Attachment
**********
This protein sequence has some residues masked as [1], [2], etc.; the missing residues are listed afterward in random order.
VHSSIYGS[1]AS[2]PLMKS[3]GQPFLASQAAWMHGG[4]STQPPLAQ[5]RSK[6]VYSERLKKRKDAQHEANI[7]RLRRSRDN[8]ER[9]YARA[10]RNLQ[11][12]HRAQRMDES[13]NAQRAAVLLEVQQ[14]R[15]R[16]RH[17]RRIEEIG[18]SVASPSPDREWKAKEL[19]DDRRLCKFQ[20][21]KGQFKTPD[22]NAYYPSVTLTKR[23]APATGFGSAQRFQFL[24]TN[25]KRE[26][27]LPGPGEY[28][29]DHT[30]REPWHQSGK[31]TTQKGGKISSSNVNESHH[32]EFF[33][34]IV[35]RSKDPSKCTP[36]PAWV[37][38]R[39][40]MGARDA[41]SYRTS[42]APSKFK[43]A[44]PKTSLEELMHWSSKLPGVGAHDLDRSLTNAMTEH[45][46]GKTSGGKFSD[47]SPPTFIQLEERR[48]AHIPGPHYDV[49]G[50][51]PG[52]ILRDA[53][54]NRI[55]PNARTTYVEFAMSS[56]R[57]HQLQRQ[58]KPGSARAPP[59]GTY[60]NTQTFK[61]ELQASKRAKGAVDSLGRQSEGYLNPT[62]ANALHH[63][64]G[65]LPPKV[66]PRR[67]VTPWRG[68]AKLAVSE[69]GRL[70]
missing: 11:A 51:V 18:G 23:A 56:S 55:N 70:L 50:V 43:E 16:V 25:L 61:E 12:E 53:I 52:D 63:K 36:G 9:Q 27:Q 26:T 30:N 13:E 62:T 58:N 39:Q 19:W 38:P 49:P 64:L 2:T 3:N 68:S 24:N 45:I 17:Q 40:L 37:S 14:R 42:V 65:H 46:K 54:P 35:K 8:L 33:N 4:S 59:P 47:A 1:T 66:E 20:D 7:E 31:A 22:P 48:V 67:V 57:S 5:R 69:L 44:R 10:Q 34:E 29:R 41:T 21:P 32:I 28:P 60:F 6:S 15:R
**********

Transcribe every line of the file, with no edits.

This protein sequence has some residues masked as [1], [2], etc.; the missing residues are listed afterward in random order.
VHSSIYGS[1]AS[2]PLMKS[3]GQPFLASQAAWMHGG[4]STQPPLAQ[5]RSK[6]VYSERLKKRKDAQHEANI[7]RLRRSRDN[8]ER[9]YARA[10]RNLQ[11][12]HRAQRMDES[13]NAQRAAVLLEVQQ[14]R[15]R[16]RH[17]RRIEEIG[18]SVASPSPDREWKAKEL[19]DDRRLCKFQ[20][21]KGQFKTPD[22]NAYYPSVTLTKR[23]APATGFGSAQRFQFL[24]TN[25]KRE[26][27]LPGPGEY[28][29]DHT[30]REPWHQSGK[31]TTQKGGKISSSNVNESHH[32]EFF[33][34]IV[35]RSKDPSKCTP[36]PAWV[37][38]R[39][40]MGARDA[41]SYRTS[42]APSKFK[43]A[44]PKTSLEELMHWSSKLPGVGAHDLDRSLTNAMTEH[45][46]GKTSGGKFSD[47]SPPTFIQLEERR[48]AHIPGPHYDV[49]G[50][51]PG[52]ILRDA[53][54]NRI[55]PNARTTYVEFAMSS[56]R[57]HQLQRQ[58]KPGSARAPP[59]GTY[60]NTQTFK[61]ELQASKRAKGAVDSLGRQSEGYLNPT[62]ANALHH[63][64]G[65]LPPKV[66]PRR[67]VTPWRG[68]AKLAVSE[69]GRL[70]
missing: 11:A 51:V 18:G 23:A 56:S 55:N 70:L 50:V 43:E 16:V 25:L 61:E 12:E 53:I 52:D 63:K 36:G 9:Q 27:Q 26:T 30:N 13:E 62:T 58:N 39:Q 19:W 38:P 49:P 64:L 2:T 3:N 68:S 24:N 45:I 17:Q 40:L 37:S 14:R 42:V 65:H 46:K 54:P 35:K 8:L 33:N 4:S 59:P 47:A 1:T 66:E 20:D 7:E 31:A 22:P 48:V 67:V 57:S 5:R 69:L 44:R 10:Q 34:E 29:R 41:T 21:P 32:I 28:P 60:F 6:S 15:R